“The market is in urgent need of policies to promote employment and stabilise domestic demand. Beijing should further coordinate fiscal and monetary policies to expand domestic demand and boost incomes of the poorer parts of the population.”
An easing of antivirus curbs in some Chinese cities in the last few days has been met with a mix of relief and worry, as hundreds of millions await an expected shift in policies after widespread social unrest.
Most analysts believe the road to an eventual reopening will be long and bumpy, and warn a further surge in infections this winter could see measures tightened again.
Companies in the Caixin/S&P survey reported the strongest falls in output and new work for six months, and continued to cut staff as confidence in the outlook for the next 12 months fell to an eight-month low.
The rate of job losses was the quickest seen since the survey began in November 2005, pointing to further strains on the labour market.
One bright spot was that export business returned to growth from contraction in October, partly due to the relaxation of international travel rules.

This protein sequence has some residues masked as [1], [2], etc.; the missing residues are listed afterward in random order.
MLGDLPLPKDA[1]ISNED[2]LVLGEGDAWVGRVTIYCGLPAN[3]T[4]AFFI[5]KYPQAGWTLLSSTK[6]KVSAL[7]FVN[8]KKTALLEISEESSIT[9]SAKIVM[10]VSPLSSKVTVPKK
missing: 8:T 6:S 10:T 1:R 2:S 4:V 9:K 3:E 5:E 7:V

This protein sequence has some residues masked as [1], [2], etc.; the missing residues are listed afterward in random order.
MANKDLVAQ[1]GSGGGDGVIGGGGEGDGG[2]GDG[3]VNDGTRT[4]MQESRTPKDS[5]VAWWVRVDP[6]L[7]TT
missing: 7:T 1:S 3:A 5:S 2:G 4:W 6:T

Companies also continued to raise their prices, while input cost inflation softened.
Beijing has softened its stance on the stringent virus measures after widespread protests with some eases in virus policies on testing requirements and quarantine rules in a marked shift in several places in Chinese cities.
As hopes for China’s reopening are growing, economists and analysts say Beijing could abandon its zero-Covid approach as early as after the annual parliamentary meeting in March, but the reopening road will be bumpy in the short term.
Caixin/S&P’s composite PMI, which includes both manufacturing and services activity, fell to 47 in November from 48.3 the previous month, driven by falls in both manufacturing and service sector output.
The Caixin PMI is compiled by S&P Global from responses to questions sent to purchasing managers in China.